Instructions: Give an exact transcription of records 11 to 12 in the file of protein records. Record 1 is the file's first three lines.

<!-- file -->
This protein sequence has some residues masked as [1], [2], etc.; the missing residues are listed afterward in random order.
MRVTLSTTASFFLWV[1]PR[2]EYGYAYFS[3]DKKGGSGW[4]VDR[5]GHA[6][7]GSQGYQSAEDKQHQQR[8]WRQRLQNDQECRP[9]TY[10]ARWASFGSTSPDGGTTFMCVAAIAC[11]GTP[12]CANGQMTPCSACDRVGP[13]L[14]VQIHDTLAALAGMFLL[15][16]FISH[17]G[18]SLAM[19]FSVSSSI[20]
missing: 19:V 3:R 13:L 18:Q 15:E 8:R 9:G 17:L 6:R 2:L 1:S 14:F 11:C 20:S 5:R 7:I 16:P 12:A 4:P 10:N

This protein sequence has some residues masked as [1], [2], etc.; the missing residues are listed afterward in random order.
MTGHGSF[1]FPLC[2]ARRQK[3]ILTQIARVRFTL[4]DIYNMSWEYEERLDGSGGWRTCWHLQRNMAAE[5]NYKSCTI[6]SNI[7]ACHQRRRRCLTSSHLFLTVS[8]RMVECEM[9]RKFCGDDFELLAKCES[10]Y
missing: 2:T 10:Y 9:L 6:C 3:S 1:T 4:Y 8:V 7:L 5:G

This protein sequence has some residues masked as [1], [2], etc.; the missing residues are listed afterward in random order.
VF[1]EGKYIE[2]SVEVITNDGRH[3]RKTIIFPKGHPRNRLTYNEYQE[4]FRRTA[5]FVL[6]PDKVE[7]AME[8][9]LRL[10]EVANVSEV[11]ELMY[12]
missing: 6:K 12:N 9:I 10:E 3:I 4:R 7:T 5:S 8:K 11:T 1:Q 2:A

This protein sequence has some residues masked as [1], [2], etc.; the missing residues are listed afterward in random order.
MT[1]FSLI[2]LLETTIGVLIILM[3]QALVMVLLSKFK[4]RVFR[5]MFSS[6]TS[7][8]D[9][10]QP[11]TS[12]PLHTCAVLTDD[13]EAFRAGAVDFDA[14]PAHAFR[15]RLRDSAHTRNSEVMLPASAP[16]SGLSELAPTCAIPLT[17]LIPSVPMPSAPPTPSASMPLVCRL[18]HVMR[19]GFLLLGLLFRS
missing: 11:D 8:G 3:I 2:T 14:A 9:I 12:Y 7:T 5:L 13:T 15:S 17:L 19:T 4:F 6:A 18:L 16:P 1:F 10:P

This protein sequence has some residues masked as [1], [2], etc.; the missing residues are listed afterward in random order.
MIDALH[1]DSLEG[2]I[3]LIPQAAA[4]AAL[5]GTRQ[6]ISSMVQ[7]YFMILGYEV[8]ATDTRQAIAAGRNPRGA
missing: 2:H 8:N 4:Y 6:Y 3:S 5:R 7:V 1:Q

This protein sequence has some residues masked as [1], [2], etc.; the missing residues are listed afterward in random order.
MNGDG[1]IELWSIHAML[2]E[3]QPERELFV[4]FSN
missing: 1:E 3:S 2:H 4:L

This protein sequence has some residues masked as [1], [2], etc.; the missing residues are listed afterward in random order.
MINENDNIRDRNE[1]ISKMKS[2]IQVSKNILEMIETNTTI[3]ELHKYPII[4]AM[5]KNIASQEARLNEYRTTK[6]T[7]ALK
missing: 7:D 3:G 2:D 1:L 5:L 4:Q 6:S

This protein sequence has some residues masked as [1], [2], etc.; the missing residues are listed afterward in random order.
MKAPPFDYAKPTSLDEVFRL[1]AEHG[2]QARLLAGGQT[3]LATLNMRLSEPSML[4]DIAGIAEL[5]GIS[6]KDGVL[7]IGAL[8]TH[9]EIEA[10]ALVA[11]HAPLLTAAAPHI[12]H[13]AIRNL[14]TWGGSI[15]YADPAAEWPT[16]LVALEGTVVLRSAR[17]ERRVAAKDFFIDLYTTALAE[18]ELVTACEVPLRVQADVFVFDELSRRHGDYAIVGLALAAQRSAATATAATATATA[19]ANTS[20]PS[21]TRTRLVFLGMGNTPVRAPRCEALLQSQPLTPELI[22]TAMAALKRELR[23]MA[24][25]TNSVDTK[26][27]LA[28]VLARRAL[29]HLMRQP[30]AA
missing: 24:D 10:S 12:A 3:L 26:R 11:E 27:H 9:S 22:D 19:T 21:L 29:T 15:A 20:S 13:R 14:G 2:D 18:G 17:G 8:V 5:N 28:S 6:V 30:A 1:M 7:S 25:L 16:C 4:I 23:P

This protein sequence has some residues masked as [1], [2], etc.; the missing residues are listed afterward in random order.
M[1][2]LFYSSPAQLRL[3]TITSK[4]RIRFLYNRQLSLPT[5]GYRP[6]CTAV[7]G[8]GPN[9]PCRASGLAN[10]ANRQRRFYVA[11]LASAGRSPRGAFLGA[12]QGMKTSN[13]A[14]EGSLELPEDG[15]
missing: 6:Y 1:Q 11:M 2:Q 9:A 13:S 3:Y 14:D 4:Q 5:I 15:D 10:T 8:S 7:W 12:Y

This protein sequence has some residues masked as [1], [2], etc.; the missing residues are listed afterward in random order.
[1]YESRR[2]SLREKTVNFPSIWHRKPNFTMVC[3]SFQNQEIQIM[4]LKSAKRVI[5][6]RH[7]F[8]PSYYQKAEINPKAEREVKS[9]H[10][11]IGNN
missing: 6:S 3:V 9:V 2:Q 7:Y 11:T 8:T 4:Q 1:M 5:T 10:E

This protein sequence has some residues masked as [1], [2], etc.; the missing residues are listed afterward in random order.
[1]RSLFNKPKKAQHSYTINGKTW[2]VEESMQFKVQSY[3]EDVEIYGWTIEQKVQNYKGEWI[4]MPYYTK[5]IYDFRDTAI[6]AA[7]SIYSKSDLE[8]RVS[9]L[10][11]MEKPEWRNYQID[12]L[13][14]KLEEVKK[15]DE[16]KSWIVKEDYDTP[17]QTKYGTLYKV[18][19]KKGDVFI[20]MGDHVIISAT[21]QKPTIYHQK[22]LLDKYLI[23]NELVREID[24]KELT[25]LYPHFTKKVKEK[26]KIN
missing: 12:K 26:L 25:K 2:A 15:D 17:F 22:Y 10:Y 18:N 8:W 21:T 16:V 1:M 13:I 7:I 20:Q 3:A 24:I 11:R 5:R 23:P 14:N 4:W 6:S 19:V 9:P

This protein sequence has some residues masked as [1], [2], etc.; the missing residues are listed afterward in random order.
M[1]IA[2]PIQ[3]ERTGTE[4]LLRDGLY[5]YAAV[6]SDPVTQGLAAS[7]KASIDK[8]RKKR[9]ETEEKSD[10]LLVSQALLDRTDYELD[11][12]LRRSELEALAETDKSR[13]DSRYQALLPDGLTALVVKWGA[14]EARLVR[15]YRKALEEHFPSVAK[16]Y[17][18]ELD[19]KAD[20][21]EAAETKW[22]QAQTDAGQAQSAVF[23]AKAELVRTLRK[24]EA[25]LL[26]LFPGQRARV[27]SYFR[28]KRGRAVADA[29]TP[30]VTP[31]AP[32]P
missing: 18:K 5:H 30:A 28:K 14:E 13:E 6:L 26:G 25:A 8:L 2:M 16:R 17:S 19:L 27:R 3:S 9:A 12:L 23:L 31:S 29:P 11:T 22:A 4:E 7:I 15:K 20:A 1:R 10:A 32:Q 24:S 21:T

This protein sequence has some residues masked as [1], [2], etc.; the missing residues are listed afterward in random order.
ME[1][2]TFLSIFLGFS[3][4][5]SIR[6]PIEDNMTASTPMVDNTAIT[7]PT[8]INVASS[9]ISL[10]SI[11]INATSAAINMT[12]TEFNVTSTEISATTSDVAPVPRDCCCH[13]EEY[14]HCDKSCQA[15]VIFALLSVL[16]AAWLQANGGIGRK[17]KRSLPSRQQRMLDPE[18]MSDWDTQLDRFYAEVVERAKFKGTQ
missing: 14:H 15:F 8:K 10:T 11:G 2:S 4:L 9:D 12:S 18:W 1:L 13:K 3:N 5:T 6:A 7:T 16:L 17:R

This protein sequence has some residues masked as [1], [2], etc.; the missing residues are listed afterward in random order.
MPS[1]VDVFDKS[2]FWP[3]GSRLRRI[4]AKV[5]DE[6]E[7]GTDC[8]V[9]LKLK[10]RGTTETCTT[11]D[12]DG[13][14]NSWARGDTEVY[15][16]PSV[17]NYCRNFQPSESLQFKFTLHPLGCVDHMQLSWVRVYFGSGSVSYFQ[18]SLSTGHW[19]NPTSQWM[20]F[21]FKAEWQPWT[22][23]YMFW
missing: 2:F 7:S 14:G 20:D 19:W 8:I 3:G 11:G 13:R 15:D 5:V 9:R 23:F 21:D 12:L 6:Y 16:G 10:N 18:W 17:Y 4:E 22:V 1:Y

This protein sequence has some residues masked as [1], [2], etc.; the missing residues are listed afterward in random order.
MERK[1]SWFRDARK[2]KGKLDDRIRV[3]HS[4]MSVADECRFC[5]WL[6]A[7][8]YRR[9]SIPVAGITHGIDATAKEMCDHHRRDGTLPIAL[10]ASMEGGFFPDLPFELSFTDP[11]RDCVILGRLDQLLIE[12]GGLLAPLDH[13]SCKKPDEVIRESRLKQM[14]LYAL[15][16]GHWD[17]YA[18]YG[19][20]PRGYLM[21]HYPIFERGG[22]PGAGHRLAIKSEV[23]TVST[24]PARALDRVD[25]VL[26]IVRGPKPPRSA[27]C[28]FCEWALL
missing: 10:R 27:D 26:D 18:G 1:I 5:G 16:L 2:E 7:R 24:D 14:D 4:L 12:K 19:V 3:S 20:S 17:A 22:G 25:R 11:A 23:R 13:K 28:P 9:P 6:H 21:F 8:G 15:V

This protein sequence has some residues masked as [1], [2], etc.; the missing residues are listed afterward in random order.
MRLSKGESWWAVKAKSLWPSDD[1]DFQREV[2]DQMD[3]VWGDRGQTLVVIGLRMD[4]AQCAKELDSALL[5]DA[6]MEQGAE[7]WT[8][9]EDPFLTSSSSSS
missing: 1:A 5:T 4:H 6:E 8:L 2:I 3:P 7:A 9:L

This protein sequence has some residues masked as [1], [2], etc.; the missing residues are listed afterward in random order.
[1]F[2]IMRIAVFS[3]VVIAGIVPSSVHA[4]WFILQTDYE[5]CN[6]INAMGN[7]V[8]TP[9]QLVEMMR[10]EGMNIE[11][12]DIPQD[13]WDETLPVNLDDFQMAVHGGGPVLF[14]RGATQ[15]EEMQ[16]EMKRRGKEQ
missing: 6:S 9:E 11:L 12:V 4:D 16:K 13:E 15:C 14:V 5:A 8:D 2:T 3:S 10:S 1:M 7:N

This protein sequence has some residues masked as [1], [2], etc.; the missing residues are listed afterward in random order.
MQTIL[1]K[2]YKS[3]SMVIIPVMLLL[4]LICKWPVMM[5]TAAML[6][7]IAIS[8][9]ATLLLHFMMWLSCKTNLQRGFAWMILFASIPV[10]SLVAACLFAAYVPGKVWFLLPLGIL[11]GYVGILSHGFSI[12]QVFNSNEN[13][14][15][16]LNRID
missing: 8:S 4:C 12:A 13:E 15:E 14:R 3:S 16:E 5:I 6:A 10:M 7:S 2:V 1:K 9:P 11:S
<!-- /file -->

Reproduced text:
This protein sequence has some residues masked as [1], [2], etc.; the missing residues are listed afterward in random order.
[1]RSLFNKPKKAQHSYTINGKTW[2]VEESMQFKVQSY[3]EDVEIYGWTIEQKVQNYKGEWI[4]MPYYTK[5]IYDFRDTAI[6]AA[7]SIYSKSDLE[8]RVS[9]L[10][11]MEKPEWRNYQID[12]L[13][14]KLEEVKK[15]DE[16]KSWIVKEDYDTP[17]QTKYGTLYKV[18][19]KKGDVFI[20]MGDHVIISAT[21]QKPTIYHQK[22]LLDKYLI[23]NELVREID[24]KELT[25]LYPHFTKKVKEK[26]KIN
missing: 12:K 26:L 25:K 2:A 15:D 17:F 22:Y 10:Y 18:N 8:W 21:T 16:V 1:M 13:I 7:I 20:Q 3:A 24:I 11:R 5:R 23:P 14:N 4:W 6:S 19:V 9:P

This protein sequence has some residues masked as [1], [2], etc.; the missing residues are listed afterward in random order.
M[1]IA[2]PIQ[3]ERTGTE[4]LLRDGLY[5]YAAV[6]SDPVTQGLAAS[7]KASIDK[8]RKKR[9]ETEEKSD[10]LLVSQALLDRTDYELD[11][12]LRRSELEALAETDKSR[13]DSRYQALLPDGLTALVVKWGA[14]EARLVR[15]YRKALEEHFPSVAK[16]Y[17][18]ELD[19]KAD[20][21]EAAETKW[22]QAQTDAGQAQSAVF[23]AKAELVRTLRK[24]EA[25]LL[26]LFPGQRARV[27]SYFR[28]KRGRAVADA[29]TP[30]VTP[31]AP[32]P
missing: 18:K 5:H 30:A 28:K 14:E 13:E 6:L 26:G 25:A 8:L 2:M 16:R 17:S 19:L 27:R 3:S 9:A 12:L 23:L 31:S 29:P 11:T 22:A 4:E 7:I 15:K 20:A 1:R 10:A 32:Q 24:S 21:T